CC: Coral Wines was born on the patio porch of our family’s Walla Walla estate in 2012 while sipping cold French Rosé in the heavy heat of July. I asked my-self, why can’t we (WA State) do this (make beautiful dry rosé)? Many of the then pink wines in the market were run-off from red ferments and passed off as fun summer quenchers sold cheap and never intended to be anything more. Those wines served the purpose of getting people to buy & drink pink but the quality level and integrity of the wines were as low as the price-point. I decided that if I ever got into the industry, I would dedicate myself to filling this niche and am pleased to have produced a world-class Provence style rosé with the help of my partner Peggy Reddy and Chan family. My winemaking style is a reflection of what I enjoy drinking and what my Sommelier studies has shown world-class wines to be. In this case with Pink Coral – fresh, dry, delicious, smooth. Balanced and complex. I believe we are the only WA winery to use solely Mourvedre (Blackrock Vineyard, Benton City) and Cinsault (Strand Vineyard, Naches Heights).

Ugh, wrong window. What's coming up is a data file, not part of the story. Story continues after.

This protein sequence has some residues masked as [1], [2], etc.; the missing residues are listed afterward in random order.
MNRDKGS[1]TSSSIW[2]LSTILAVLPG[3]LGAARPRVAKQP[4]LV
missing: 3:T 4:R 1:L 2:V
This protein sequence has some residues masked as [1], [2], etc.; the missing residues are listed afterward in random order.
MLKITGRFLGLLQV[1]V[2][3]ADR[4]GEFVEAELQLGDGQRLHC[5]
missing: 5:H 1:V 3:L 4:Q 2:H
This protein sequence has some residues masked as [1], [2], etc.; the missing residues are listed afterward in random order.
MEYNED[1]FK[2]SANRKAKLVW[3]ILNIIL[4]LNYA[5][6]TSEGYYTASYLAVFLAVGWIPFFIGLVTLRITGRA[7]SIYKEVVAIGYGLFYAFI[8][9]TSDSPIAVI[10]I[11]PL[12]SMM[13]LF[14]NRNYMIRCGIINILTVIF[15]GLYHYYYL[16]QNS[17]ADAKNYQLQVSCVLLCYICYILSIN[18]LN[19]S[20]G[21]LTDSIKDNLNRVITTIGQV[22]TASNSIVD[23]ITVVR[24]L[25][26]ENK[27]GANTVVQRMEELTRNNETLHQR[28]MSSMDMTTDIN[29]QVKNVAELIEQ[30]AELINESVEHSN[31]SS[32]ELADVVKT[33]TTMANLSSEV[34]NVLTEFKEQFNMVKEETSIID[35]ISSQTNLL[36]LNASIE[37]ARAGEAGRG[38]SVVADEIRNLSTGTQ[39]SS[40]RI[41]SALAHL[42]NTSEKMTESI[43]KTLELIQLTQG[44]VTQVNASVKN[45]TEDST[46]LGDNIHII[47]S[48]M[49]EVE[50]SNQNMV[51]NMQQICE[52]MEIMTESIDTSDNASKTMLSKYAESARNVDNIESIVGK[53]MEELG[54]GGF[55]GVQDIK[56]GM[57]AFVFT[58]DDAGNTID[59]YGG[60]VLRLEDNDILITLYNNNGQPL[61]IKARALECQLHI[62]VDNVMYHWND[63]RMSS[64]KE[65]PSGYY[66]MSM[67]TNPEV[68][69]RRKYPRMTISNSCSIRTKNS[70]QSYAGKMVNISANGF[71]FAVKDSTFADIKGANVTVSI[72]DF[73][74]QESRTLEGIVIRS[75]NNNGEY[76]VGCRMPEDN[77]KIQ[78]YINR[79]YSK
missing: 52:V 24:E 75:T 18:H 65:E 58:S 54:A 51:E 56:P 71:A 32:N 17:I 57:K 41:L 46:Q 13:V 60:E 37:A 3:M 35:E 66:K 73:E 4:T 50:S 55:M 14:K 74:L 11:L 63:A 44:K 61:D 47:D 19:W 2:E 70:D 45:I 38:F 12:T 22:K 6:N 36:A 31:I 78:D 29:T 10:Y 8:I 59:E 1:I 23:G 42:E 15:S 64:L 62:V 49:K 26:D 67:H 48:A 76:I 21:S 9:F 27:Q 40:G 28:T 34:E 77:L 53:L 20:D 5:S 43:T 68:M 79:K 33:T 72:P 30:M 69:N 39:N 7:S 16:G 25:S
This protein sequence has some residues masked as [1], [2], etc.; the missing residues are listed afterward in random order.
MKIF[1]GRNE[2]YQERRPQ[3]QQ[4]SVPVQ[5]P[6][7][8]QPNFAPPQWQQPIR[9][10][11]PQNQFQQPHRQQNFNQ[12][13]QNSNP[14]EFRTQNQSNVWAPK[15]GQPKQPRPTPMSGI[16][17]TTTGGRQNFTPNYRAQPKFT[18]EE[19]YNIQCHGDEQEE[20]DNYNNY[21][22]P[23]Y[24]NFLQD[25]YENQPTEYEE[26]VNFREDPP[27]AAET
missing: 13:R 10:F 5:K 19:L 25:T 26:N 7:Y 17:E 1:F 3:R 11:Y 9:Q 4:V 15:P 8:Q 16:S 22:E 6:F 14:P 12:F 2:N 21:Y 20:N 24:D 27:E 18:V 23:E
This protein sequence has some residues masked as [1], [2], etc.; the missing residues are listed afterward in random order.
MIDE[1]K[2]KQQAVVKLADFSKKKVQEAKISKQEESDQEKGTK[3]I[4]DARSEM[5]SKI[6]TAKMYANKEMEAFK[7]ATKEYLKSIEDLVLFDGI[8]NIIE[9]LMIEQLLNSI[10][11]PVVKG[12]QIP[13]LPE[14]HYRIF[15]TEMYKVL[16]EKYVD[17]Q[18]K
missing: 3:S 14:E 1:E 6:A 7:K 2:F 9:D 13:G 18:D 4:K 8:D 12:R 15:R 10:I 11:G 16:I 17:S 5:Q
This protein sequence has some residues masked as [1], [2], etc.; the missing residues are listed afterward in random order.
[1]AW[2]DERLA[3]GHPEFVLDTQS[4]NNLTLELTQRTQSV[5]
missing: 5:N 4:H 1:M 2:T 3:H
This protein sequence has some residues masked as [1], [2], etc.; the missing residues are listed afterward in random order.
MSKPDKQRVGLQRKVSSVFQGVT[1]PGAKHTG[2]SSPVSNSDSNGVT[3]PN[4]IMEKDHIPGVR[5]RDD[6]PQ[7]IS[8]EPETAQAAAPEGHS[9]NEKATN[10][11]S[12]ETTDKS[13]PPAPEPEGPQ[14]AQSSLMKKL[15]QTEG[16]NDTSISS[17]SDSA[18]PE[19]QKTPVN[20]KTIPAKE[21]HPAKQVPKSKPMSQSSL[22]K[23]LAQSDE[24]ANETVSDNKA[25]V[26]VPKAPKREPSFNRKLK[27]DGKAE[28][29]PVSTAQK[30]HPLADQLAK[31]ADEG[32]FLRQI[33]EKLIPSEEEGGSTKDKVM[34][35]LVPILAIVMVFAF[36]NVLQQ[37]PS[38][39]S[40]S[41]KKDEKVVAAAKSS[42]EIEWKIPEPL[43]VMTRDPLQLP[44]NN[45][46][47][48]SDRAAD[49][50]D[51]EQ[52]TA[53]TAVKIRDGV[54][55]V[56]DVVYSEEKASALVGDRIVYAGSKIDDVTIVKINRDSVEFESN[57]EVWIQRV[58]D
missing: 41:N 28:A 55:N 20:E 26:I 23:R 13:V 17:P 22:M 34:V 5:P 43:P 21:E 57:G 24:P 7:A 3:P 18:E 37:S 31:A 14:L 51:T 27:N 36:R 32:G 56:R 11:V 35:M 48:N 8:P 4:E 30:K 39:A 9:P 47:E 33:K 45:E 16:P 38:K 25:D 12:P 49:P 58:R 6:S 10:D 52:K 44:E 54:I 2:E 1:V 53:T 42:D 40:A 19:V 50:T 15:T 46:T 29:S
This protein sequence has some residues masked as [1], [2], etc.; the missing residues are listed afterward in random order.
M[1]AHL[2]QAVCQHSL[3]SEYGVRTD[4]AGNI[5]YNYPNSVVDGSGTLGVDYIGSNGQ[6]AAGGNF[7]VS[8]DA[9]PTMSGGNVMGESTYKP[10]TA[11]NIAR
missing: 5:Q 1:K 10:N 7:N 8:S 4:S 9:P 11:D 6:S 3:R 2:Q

WWB: What were some of your biggest challenges in completing your advanced sommelier exam?